PhD defence by Dongsheng Wang

Portræt af Dongsheng Wang

Title  

Semantic Representation and Inference for NLP

Abstract

Semantic representation and inference is essential for Natural Language Processing (NLP). The state of the art for semantic representation and inference is deep learning, and particularly Recurrent Neural Networks (RNNs), Convolutional Neural Networks (CNNs), and Self-Attention models. This thesis investigates the use of deep learning for novel semantic representation and inference, and makes contributions in the following three areas: creating training data, improving semantic representations and extending inference learning.

In terms of creating training data, we contribute the largest publicly available dataset of real-life factual claims for the purpose of automatic claim verification (MultiFC), and we present a novel inference model composed of multi-scale CNNs with different kernel sizes that learn from external sources to infer fact checking labels. In terms of improving semantic representations, we contribute a novel model that captures non-compositional semantic indicators. By definition, the meaning of a non-compositional phrase cannot be inferred from the individual meanings of its composing words (e.g., hot dog). Motivated by this, we operationalize the compositionality of a phrase contextually by enriching the phrase representation with external word embeddings and knowledge graphs. Finally, in terms of inference learning, we propose a series of novel deep learning architectures that improve inference by using syntactic dependencies, by ensembling role guided attention heads, incorporating gating layers, and concatenating multiple heads in novel and effective ways. This thesis consists of seven publications (five published and two under review).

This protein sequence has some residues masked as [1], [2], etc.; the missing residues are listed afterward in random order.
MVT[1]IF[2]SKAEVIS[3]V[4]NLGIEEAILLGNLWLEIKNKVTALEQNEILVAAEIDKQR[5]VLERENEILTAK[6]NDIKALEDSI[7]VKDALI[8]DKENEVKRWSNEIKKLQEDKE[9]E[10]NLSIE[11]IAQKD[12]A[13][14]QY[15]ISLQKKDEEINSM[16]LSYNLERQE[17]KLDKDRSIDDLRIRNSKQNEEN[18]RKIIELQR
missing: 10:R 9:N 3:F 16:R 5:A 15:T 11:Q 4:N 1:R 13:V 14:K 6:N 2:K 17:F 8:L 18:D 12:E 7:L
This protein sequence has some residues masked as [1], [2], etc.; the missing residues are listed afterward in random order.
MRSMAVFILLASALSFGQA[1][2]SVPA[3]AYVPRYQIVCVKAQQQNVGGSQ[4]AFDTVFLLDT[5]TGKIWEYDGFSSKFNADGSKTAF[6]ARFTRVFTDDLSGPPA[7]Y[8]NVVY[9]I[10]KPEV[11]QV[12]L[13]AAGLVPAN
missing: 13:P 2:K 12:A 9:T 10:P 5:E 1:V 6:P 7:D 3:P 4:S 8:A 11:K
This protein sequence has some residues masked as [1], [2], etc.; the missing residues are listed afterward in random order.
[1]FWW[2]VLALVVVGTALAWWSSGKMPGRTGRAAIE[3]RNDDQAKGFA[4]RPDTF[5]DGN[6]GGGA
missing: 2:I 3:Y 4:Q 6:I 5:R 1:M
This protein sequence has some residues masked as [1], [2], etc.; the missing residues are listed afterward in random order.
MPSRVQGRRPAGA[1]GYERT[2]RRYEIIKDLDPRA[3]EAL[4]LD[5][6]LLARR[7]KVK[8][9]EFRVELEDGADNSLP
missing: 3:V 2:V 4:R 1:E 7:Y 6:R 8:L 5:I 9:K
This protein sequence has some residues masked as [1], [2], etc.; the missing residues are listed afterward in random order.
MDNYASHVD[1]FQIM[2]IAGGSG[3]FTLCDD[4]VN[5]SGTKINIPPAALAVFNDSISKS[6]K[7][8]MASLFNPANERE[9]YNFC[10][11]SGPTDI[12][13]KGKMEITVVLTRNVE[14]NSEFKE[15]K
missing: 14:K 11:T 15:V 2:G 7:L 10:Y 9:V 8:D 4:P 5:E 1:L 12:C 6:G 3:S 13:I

Assessment Committee

Chairperson: Associate professor, Erik B. Dam, Department of Computer Science, UCPH
Associate professor, Haiming Liu, Bedfordshire University
Associate professor, Toine Bogers, Aalborg University

Academic supervisors

Professor Christina Lioma and Professor Jakob Grue Simonsen, both from the Department of Computer Science, University of Copenhagen

Moderator

Maria Maistro, tenure track assistant professor, Department of Computer Science,
University of Copenhagen


For an electronic copy of the thesis, please contact phdadmin@di.ku.dk